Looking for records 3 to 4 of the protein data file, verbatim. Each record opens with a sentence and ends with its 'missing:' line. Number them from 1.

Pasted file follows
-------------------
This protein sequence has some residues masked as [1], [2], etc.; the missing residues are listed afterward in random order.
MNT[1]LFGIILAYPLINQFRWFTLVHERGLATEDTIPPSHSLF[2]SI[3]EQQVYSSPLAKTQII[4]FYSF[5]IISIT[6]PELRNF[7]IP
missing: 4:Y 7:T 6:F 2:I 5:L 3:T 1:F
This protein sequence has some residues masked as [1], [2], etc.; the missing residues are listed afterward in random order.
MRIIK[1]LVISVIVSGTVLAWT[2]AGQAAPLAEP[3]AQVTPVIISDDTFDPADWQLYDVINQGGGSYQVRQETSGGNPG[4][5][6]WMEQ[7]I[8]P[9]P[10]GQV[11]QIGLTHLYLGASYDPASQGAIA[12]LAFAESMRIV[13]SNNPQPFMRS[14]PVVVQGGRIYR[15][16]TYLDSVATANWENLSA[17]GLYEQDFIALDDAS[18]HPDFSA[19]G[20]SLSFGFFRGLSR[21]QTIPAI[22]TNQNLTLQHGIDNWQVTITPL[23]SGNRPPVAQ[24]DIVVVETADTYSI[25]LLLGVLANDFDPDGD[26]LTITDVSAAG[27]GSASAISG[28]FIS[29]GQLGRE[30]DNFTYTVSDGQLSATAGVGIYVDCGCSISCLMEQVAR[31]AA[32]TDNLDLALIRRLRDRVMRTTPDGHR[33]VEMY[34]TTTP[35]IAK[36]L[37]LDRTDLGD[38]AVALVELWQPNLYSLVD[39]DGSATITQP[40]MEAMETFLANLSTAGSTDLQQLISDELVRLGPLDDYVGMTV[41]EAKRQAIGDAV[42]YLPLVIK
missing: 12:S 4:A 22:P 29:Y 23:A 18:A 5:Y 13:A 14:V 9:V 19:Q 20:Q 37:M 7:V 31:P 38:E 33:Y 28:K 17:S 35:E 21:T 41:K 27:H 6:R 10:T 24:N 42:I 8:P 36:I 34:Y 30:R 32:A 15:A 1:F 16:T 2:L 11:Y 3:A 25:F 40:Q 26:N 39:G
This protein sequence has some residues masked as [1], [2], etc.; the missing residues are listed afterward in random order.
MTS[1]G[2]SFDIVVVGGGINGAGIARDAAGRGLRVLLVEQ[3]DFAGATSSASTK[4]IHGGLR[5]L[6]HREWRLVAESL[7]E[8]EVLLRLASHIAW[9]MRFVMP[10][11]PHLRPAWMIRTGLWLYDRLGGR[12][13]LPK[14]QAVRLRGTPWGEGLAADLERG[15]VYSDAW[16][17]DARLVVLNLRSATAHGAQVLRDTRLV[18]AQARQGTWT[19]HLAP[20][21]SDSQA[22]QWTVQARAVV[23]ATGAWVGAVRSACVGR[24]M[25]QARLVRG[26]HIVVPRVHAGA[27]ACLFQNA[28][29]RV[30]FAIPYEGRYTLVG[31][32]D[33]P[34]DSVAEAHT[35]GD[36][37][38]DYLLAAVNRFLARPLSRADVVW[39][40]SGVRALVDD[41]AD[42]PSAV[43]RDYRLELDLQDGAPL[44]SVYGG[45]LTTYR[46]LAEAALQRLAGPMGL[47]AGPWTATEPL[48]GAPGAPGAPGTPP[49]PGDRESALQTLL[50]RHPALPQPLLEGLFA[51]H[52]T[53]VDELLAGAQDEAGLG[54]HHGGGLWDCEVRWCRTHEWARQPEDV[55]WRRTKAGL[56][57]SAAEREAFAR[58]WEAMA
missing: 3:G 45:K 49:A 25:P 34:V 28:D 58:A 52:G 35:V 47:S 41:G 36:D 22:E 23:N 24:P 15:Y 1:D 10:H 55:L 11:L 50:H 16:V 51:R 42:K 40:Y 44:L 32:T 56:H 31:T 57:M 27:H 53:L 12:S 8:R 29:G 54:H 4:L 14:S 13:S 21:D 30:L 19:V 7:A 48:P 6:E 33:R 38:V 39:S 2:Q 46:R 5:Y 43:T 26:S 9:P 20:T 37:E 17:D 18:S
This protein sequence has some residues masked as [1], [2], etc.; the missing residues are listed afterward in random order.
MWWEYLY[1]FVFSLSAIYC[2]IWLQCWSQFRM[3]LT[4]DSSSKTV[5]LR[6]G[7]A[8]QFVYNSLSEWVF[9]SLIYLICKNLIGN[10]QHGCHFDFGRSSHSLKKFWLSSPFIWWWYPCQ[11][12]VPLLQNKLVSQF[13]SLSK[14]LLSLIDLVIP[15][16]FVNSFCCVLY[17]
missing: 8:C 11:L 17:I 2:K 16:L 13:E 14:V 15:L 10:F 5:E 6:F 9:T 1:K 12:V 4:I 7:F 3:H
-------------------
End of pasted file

This protein sequence has some residues masked as [1], [2], etc.; the missing residues are listed afterward in random order.
MTS[1]G[2]SFDIVVVGGGINGAGIARDAAGRGLRVLLVEQ[3]DFAGATSSASTK[4]IHGGLR[5]L[6]HREWRLVAESL[7]E[8]EVLLRLASHIAW[9]MRFVMP[10][11]PHLRPAWMIRTGLWLYDRLGGR[12][13]LPK[14]QAVRLRGTPWGEGLAADLERG[15]VYSDAW[16][17]DARLVVLNLRSATAHGAQVLRDTRLV[18]AQARQGTWT[19]HLAP[20][21]SDSQA[22]QWTVQARAVV[23]ATGAWVGAVRSACVGR[24]M[25]QARLVRG[26]HIVVPRVHAGA[27]ACLFQNA[28][29]RV[30]FAIPYEGRYTLVG[31][32]D[33]P[34]DSVAEAHT[35]GD[36][37][38]DYLLAAVNRFLARPLSRADVVW[39][40]SGVRALVDD[41]AD[42]PSAV[43]RDYRLELDLQDGAPL[44]SVYGG[45]LTTYR[46]LAEAALQRLAGPMGL[47]AGPWTATEPL[48]GAPGAPGAPGTPP[49]PGDRESALQTLL[50]RHPALPQPLLEGLFA[51]H[52]T[53]VDELLAGAQDEAGLG[54]HHGGGLWDCEVRWCRTHEWARQPEDV[55]WRRTKAGL[56][57]SAAEREAFAR[58]WEAMA
missing: 3:G 45:K 49:A 25:P 34:V 28:D 58:A 52:G 35:V 47:S 41:G 36:D 22:E 23:N 24:P 15:Y 1:D 10:H 55:L 11:L 50:H 16:V 51:R 42:K 40:Y 44:L 32:T 56:H 31:T 57:M 27:H 53:L 12:S 8:R 29:G 54:H 4:L 14:S 13:S 21:D 30:L 19:V 7:A 48:P 6:E 33:R 38:V 39:S 2:Q 46:R 5:Y 43:T 26:S 9:P 20:T 37:E 17:D 18:S
This protein sequence has some residues masked as [1], [2], etc.; the missing residues are listed afterward in random order.
MWWEYLY[1]FVFSLSAIYC[2]IWLQCWSQFRM[3]LT[4]DSSSKTV[5]LR[6]G[7]A[8]QFVYNSLSEWVF[9]SLIYLICKNLIGN[10]QHGCHFDFGRSSHSLKKFWLSSPFIWWWYPCQ[11][12]VPLLQNKLVSQF[13]SLSK[14]LLSLIDLVIP[15][16]FVNSFCCVLY[17]
missing: 8:C 11:L 17:I 2:K 16:L 13:E 14:V 15:L 10:F 5:E 6:F 9:T 1:K 12:V 4:I 7:F 3:H